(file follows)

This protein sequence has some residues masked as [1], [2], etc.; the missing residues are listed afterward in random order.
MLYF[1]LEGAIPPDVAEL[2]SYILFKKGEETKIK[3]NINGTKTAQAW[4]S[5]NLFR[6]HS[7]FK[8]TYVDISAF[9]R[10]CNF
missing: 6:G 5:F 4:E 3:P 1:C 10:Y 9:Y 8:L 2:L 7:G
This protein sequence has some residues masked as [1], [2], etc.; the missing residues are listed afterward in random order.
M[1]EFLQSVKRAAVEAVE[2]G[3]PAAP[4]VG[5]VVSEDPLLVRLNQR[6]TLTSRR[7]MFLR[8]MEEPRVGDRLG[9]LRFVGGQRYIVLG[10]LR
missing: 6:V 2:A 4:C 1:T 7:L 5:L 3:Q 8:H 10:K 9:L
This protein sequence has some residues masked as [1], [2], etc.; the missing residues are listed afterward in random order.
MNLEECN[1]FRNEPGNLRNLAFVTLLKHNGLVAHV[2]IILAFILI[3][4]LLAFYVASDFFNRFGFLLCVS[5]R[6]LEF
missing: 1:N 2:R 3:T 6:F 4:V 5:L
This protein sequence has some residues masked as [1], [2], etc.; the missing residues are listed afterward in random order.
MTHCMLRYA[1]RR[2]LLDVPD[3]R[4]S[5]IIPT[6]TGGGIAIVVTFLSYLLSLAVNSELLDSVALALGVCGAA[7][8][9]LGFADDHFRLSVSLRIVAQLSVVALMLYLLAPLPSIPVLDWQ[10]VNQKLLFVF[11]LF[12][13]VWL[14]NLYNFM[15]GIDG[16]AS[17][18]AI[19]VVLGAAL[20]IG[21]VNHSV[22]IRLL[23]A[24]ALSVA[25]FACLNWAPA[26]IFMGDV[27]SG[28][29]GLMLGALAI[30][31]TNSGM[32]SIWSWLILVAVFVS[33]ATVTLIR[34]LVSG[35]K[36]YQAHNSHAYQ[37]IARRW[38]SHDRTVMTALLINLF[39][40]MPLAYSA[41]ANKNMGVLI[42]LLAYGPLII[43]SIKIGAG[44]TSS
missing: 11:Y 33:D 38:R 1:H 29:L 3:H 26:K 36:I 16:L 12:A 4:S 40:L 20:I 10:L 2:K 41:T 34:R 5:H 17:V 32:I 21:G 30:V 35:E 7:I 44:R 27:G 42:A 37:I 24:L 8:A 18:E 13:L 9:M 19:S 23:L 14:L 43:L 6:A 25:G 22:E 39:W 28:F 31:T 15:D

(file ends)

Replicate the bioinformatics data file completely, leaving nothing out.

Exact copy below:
This protein sequence has some residues masked as [1], [2], etc.; the missing residues are listed afterward in random order.
MLYF[1]LEGAIPPDVAEL[2]SYILFKKGEETKIK[3]NINGTKTAQAW[4]S[5]NLFR[6]HS[7]FK[8]TYVDISAF[9]R[10]CNF
missing: 6:G 5:F 4:E 3:P 1:C 10:Y 9:Y 8:L 2:L 7:G
This protein sequence has some residues masked as [1], [2], etc.; the missing residues are listed afterward in random order.
M[1]EFLQSVKRAAVEAVE[2]G[3]PAAP[4]VG[5]VVSEDPLLVRLNQR[6]TLTSRR[7]MFLR[8]MEEPRVGDRLG[9]LRFVGGQRYIVLG[10]LR
missing: 6:V 2:A 4:C 1:T 7:L 5:L 3:Q 8:H 10:K 9:L
This protein sequence has some residues masked as [1], [2], etc.; the missing residues are listed afterward in random order.
MNLEECN[1]FRNEPGNLRNLAFVTLLKHNGLVAHV[2]IILAFILI[3][4]LLAFYVASDFFNRFGFLLCVS[5]R[6]LEF
missing: 1:N 2:R 3:T 6:F 4:V 5:L
This protein sequence has some residues masked as [1], [2], etc.; the missing residues are listed afterward in random order.
MTHCMLRYA[1]RR[2]LLDVPD[3]R[4]S[5]IIPT[6]TGGGIAIVVTFLSYLLSLAVNSELLDSVALALGVCGAA[7][8][9]LGFADDHFRLSVSLRIVAQLSVVALMLYLLAPLPSIPVLDWQ[10]VNQKLLFVF[11]LF[12][13]VWL[14]NLYNFM[15]GIDG[16]AS[17][18]AI[19]VVLGAAL[20]IG[21]VNHSV[22]IRLL[23]A[24]ALSVA[25]FACLNWAPA[26]IFMGDV[27]SG[28][29]GLMLGALAI[30][31]TNSGM[32]SIWSWLILVAVFVS[33]ATVTLIR[34]LVSG[35]K[36]YQAHNSHAYQ[37]IARRW[38]SHDRTVMTALLINLF[39][40]MPLAYSA[41]ANKNMGVLI[42]LLAYGPLII[43]SIKIGAG[44]TSS
missing: 11:Y 33:D 38:R 1:H 29:L 3:H 26:K 36:I 16:L 12:A 4:S 40:L 20:I 10:L 2:K 41:T 34:R 5:H 17:V 32:I 21:G 30:V 35:E 7:I 44:R 27:G 42:A 37:I 24:L 8:A 18:E 13:L 9:M 19:S 23:L 14:L 43:L 6:A 25:G 22:E 39:W 28:F 31:T 15:D